Compared with non-neoplastic ECM, tumor associated ECM contains higher concentrations of various growth factors and large amounts of specific proteoglycans and GAGs8,10. Cancer cell membranes and tumor associated ECM are also characterized by a predominant presence of highly sulfated GAGs, which have already been identified as tumor markers in cancers such as hepatocellular carcinoma (where glypican 3 is a clinically experimented marker)20, breast cancer21, ovarian cancer22,23, colorectal cancer24, and others25. Moreover, enzymes regulating membrane shedding of HSPG as well as sulfatases, which regulate the number of sulfated groups on the GAG chain, are known to have a determinant role in cancer development and invasiveness26,27,28. Nonetheless, the molecular basis of the biological function of sulfated GAGs is still poorly defined, mainly due to the lack of specific HSPG ligands that could enable the role of the glycan chains to be discriminated from that of the core protein.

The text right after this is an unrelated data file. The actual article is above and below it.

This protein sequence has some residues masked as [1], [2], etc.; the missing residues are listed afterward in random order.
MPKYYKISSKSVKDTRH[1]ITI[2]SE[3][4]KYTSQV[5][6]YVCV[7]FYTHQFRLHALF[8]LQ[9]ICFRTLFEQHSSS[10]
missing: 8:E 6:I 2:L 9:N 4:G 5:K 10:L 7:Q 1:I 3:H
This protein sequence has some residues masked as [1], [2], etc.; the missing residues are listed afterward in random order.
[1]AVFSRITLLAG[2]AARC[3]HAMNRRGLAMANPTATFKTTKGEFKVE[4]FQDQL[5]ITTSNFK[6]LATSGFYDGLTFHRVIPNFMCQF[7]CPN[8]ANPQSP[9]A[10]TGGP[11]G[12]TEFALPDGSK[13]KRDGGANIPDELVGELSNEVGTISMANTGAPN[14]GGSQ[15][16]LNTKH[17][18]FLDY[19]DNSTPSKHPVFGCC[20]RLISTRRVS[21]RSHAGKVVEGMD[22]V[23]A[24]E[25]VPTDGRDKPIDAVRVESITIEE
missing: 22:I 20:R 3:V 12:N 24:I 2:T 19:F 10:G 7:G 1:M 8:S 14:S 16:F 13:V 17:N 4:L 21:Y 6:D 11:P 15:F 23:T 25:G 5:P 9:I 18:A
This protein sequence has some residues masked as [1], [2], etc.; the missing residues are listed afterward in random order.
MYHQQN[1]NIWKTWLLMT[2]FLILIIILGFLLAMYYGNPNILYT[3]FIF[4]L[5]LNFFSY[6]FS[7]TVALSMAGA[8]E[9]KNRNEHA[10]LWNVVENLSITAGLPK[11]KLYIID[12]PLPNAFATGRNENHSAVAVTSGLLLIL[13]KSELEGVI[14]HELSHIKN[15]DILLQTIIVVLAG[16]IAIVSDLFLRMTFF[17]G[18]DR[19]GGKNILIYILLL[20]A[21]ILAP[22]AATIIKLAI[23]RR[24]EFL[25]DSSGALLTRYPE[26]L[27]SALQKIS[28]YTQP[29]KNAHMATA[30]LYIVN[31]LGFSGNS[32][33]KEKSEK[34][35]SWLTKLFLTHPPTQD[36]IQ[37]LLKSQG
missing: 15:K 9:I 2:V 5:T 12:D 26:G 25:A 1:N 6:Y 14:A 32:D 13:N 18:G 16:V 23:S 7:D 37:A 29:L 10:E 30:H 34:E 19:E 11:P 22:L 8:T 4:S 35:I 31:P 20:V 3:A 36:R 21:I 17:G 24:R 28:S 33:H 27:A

Endocytic receptors, like LRP1, LRP6 and sortilin, are known to bind heparin-binding ligands, such as Wnt, sclerostin, ApoE and midkine, by means of electrostatic interactions between spots of negatively and positively charged residues on receptors and ligands, respectively29,30. LRP receptors and sortilin are both known to play a role in cell adhesion, migration and differentiation31,32,33,34,35, though as in the case of HSPG, the molecular mechanism underlying their complex functions is far from clear.